From recommending how communities in Puerto Rico can better prepare for extreme weather events to how Atlanta can “stitch” a divided downtown back together with new streets, buildings, and parks, ULI members have provided creative solutions to the most complex land use challenges facing communities for more than 70 years through the Institute’s Advisory Services program.
“It’s an excellent program and has obviously stood the test of time,” says Rick Krochalis, a full member of ULI since 1989. “You can connect with your colleagues and really give back. The program is a great way to stay involved within ULI as a real, contributing member.”
ULI’s Advisory Services program “brings together leaders from across the fields of real estate and land use policy to exchange best practices and help serve the community’s needs,” Michael Bloom, full member since 2014, says regarding his recent involvement with the Toa Baja, Puerto Rico, panel, convened in December 2018. “The experience was very rewarding and intense.”
Panel members delve deeply into the communities they visit, helping residents gain fresh perspective and come to innovative solutions for complex land use and real estate development challenges.
“No matter the end result of the project, I already see how this weeklong assignment has positively affected and engaged the local community,” says Wei Haung, full member since 2015, reflecting on “The Stitch” panel in Atlanta, convened this past February.
Contributing to the Institute’s mission of creating and sustaining thriving communities across the globe, Krochalis, Huang, and Bloom’s participation in the Advisory Services program helps shape the future of the industry through the exchange of expertise, best practices, and lessons learned.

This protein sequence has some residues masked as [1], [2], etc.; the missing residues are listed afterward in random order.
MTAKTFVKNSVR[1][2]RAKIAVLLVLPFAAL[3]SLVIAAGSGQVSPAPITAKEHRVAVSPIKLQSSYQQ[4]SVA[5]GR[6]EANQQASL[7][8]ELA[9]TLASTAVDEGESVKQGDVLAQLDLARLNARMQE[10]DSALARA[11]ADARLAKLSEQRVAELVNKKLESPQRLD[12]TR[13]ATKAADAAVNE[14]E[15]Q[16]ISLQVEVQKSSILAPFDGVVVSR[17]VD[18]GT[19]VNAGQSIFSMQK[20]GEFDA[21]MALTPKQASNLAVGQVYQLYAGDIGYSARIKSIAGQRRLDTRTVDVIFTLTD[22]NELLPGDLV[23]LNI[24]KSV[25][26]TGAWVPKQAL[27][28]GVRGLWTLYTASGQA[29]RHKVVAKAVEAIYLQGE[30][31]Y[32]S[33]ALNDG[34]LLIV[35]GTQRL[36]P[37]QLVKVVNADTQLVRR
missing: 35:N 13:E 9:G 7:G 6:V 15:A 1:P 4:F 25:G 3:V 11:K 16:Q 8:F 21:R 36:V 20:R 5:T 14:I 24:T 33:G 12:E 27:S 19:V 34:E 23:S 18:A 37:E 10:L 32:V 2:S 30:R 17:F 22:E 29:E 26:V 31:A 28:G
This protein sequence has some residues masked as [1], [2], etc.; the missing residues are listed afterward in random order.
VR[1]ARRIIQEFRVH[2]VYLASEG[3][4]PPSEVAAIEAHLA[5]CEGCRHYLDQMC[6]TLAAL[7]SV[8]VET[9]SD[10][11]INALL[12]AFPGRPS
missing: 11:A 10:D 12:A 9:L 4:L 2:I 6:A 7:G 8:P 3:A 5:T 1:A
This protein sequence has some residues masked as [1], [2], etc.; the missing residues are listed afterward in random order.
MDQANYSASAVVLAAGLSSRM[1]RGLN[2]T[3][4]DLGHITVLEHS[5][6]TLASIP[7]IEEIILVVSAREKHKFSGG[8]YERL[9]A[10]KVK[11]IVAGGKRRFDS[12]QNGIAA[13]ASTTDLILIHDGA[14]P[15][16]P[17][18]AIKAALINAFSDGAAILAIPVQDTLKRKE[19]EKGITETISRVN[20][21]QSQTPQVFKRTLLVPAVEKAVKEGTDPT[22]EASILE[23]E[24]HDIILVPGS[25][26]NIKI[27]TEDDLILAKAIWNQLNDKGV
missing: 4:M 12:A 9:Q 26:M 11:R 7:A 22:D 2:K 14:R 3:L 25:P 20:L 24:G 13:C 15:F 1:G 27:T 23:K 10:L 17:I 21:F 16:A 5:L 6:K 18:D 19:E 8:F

“The panel report and presentation serve to share knowledge,” Bloom says. “Whether a professional service provider, a developer, or anyone else within the ULI family, we are all interested in best practices and lessons learned. So having a written report that tells the story will certainly make for better projects, activities, and outcomes in the future.”
Over the past year, nearly 100 members have expressed their interest in the Advisory Services program for myriad reasons, both personal and professional. The program fosters collaboration among ULI members to provide their expertise and promote best practices. The hard work and long hours required as part of a panel visit pay off in experience and professional development.
Over the past year, 65 percent of Advisory Services panels have included one or more panelists recruited through Navigator.
Launched in spring 2017 and exclusive to members, Navigator helps members find and connect to ULI opportunities to lead and volunteer by providing access to about 500 different ways to get involved across the organization, on a local or global level.
“If you are a new member or you don’t know what ways there are to get involved, Navigator is your opportunity to say, ‘This is what I am interested in doing. What do you have for me?’” says Krochalis, who has served on three Advisory Services panels as a result of Navigator. “I found the process of applying through Navigator very easy and view it as electronic networking.” With Navigator, members can ensure that they are being connected to the right person at ULI who can help them become more involved.